Call for Abstracts: International Family Violence and Child Victimization Research Conference
July 13th - July 15th, 2014 Portsmouth, New Hampshire
Electronic Submission Deadline: March 7, 2014
Postal Submission Deadline: March 7, 2014
Postal submissions must be accompanied by a $10 processing fee; fax submissions credit card only.
The Family Research Laboratory and the Crimes against Children Research Center are pleased to announce the 2014 International Family Violence and Child Victimization Research Conference.
This conference is part of a three-decade series of conferences on all aspects of family violence and youth victimization. Our conferences have historically been a unique opportunity for researchers and scientist/practitioners from a broad array of disciplines to come together for the purpose of sharing, integrating and critiquing accumulated knowledge on family violence. At previous meetings, participants have included professionals and graduate students from psychology, sociology, psychiatry, social work, nursing, women's studies, law, criminology, criminal justice, anthropology, medicine, public health, and child development.
We invite submissions on all aspects of family violence and youth violence including:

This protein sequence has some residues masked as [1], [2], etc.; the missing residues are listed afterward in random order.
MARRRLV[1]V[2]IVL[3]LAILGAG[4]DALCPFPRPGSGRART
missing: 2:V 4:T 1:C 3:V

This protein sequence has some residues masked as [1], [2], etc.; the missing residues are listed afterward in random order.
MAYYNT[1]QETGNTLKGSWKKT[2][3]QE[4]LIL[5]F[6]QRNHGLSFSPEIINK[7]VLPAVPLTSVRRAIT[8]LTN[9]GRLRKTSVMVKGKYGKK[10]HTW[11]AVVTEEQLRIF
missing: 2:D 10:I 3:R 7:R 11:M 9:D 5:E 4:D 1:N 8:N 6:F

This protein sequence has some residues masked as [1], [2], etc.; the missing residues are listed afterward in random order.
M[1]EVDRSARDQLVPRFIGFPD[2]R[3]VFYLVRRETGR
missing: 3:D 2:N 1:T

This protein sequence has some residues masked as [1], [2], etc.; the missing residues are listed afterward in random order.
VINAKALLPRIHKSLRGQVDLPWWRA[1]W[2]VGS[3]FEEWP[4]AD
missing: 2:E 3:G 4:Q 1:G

Intimate partner violence
Exposure to family and community violence
Peer violence, school violence and bullying
We hope to receive submissions representing diverse methodological approaches. We are also interested in research on understudied populations or those groups at increased risk for violence and victimization, including but not limited to the following topics and populations:
Developmental and ecological approaches
Program evaluation & community participatory research
Methodological issues and innovations
Theoretical and conceptual innovations
Historical changes or trends in reporting and incidence
All ethnic and racial populations
People with special needs
Finally, we are particularly interested in cross-cutting research that builds bridges across the many disciplinary silos that have developed in violence research. This could include but is not limited to:
Research on polyvictimization
Research on polyperpetration
Links between victimization and offending
Interrelationships among mechanisms and consequences that are commonly studied in one subspecialty of violence research but may have applicability to others
Papers can describe findings from empirical studies or reviews of the literature. Literature reviews should clearly specify how they advance theory, methodology, practice, or policy.